Killing Mary to save Jodie : the sacrificial separation of conjoined twins : does the end justify the means?
Law and morality have long ensured that the killing of innocent people is prohibited. However, in 2000, the English Court of Appeal in Re A (children) (conjoined twins: surgical separation)  Fam 147 sanctioned an operation to separate conjoined twin babies Jodie and Mary, an operation that would give Jodie a normal life, but would result in Mary's instant death. Left conjoined both twins would die within six months. Through in-depth case analysis, this thesis explores how and why each judge who considered this case found resoundingly in favour of the operation. In this exploration the three separate means used to justify the killing - self-defence, necessity, and the finding that there was no intention to cause death - are found to be highly questionable; longstanding precedent is evaded and the traditional boundaries of the law are expanded. This thesis finds such strategies a natural result of the moral attitudes towards life that are revealed within the judgments. Each judge through utilitarianism and an evaluation of the potential quality of the girls' lives, finds that the operation is morally justified, and works towards finding that it is also legally justified. The core of this thesis is that these attitudes to life, which amount to a very personal - and arbitrary - judgement of the comparative worth of each girl's life, are contrary to the inherent equal sanctity of all human life. This intrinsic value provides the foundation to the murder laws and is affirmed by the judges in Re A. It is found that the judges wrongly claim that their judgments respect the intrinsic value of life. In its conclusion, this thesis does not pass judgement on the moral aptitude of the decision that was made. However, it does conclude that the application of the law was unsatisfactory, and that this could have widespread influence. This is likely to be felt throughout the common law world, and accordingly this thesis considers the position in Queensland where Re A has already been followed, and the position in New Zealand should the situation arise there. Throughout, this thesis canvasses the potential effects of Re A; upon other conjoined twins cases, upon the scope of the defences of necessity and self-defence, and upon the way that human life is valued.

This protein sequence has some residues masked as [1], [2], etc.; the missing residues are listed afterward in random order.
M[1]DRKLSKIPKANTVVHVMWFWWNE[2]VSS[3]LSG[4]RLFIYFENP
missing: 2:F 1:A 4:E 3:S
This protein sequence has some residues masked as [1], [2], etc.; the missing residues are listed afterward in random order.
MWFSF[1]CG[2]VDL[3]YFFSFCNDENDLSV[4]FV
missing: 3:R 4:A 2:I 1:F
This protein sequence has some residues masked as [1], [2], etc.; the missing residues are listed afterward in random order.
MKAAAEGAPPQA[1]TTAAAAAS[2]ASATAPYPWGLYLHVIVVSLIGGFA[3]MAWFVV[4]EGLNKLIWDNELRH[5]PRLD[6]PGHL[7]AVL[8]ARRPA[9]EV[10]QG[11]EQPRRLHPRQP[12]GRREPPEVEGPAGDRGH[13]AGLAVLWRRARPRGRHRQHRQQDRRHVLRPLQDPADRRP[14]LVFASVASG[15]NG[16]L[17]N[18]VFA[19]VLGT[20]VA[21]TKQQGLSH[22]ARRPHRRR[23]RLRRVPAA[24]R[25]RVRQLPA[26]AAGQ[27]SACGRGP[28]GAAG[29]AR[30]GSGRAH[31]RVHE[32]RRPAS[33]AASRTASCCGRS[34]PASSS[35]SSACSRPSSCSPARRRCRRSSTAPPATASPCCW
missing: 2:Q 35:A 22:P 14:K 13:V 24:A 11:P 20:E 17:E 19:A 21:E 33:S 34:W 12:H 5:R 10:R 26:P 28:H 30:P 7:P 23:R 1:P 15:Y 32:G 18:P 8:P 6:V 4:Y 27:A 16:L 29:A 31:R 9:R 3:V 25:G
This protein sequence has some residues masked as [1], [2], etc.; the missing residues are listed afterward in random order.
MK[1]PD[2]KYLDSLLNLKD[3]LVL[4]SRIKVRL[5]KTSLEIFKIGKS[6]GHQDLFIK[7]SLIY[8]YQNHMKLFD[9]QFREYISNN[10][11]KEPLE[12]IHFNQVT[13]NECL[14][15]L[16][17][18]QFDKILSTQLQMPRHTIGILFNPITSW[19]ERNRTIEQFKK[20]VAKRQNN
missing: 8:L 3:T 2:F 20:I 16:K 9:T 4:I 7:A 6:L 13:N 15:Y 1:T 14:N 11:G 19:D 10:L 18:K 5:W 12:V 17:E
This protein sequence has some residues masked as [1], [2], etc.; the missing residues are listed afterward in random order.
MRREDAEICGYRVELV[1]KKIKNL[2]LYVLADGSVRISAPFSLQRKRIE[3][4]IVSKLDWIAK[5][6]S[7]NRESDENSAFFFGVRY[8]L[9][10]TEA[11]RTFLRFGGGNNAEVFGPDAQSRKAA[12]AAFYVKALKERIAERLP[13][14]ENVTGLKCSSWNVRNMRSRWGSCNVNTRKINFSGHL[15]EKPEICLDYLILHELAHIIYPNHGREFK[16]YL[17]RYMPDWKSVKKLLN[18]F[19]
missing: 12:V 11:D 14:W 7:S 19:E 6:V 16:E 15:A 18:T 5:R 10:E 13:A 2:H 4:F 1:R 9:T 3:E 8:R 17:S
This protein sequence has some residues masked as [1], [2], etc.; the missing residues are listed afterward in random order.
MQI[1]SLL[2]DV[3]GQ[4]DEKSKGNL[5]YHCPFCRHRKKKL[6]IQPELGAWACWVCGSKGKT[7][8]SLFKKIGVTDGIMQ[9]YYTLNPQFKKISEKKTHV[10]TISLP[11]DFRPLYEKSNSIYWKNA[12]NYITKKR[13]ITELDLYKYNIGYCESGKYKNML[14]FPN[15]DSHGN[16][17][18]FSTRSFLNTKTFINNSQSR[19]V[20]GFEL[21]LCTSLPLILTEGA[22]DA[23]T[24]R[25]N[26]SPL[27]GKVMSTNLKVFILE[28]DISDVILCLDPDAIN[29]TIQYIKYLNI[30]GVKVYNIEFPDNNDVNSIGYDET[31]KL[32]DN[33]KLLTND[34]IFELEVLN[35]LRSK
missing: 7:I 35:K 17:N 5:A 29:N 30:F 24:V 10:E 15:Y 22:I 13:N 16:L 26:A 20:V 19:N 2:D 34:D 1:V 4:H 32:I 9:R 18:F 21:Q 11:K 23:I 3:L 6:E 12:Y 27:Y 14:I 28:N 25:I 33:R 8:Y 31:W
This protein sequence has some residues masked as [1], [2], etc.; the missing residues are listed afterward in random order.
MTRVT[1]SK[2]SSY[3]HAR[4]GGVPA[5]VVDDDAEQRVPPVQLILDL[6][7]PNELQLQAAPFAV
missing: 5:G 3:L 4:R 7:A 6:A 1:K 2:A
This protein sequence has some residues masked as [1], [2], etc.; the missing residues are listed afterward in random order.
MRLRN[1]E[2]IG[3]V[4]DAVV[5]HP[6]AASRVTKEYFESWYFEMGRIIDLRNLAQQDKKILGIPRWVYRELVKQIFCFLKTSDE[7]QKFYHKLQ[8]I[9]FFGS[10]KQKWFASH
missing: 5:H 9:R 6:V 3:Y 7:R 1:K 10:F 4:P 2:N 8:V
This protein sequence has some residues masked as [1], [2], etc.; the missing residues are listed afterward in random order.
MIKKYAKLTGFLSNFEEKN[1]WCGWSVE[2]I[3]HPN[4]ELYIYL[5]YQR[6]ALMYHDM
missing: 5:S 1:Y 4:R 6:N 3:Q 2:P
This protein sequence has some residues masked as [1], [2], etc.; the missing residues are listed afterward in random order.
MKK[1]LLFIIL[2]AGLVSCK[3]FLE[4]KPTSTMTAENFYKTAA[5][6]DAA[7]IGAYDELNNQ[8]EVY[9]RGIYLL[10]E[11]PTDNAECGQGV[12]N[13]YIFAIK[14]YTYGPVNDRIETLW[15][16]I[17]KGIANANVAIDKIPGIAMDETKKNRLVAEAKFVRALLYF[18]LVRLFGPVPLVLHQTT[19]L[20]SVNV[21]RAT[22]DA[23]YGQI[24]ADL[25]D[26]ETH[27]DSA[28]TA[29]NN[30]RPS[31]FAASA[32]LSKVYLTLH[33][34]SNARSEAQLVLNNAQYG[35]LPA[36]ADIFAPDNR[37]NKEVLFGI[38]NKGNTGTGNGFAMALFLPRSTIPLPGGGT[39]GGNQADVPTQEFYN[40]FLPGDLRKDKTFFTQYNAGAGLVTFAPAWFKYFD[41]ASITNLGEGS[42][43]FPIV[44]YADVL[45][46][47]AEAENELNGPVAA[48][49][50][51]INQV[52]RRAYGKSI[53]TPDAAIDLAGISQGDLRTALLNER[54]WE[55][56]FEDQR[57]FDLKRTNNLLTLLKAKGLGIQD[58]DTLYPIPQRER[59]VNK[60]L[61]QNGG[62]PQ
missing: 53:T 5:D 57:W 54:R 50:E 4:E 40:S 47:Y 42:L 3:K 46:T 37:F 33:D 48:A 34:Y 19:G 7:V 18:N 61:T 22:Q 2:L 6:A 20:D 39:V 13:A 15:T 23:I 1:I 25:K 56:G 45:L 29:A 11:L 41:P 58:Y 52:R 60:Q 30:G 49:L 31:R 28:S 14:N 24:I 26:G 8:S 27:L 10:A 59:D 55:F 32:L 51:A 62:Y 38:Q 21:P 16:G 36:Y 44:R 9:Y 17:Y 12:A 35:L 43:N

Advisor: Henaghan, Mark
Degree Name: Master of Laws (LLM)
Degree Discipline: Law
Publisher: University of Otago
Research Type: Thesis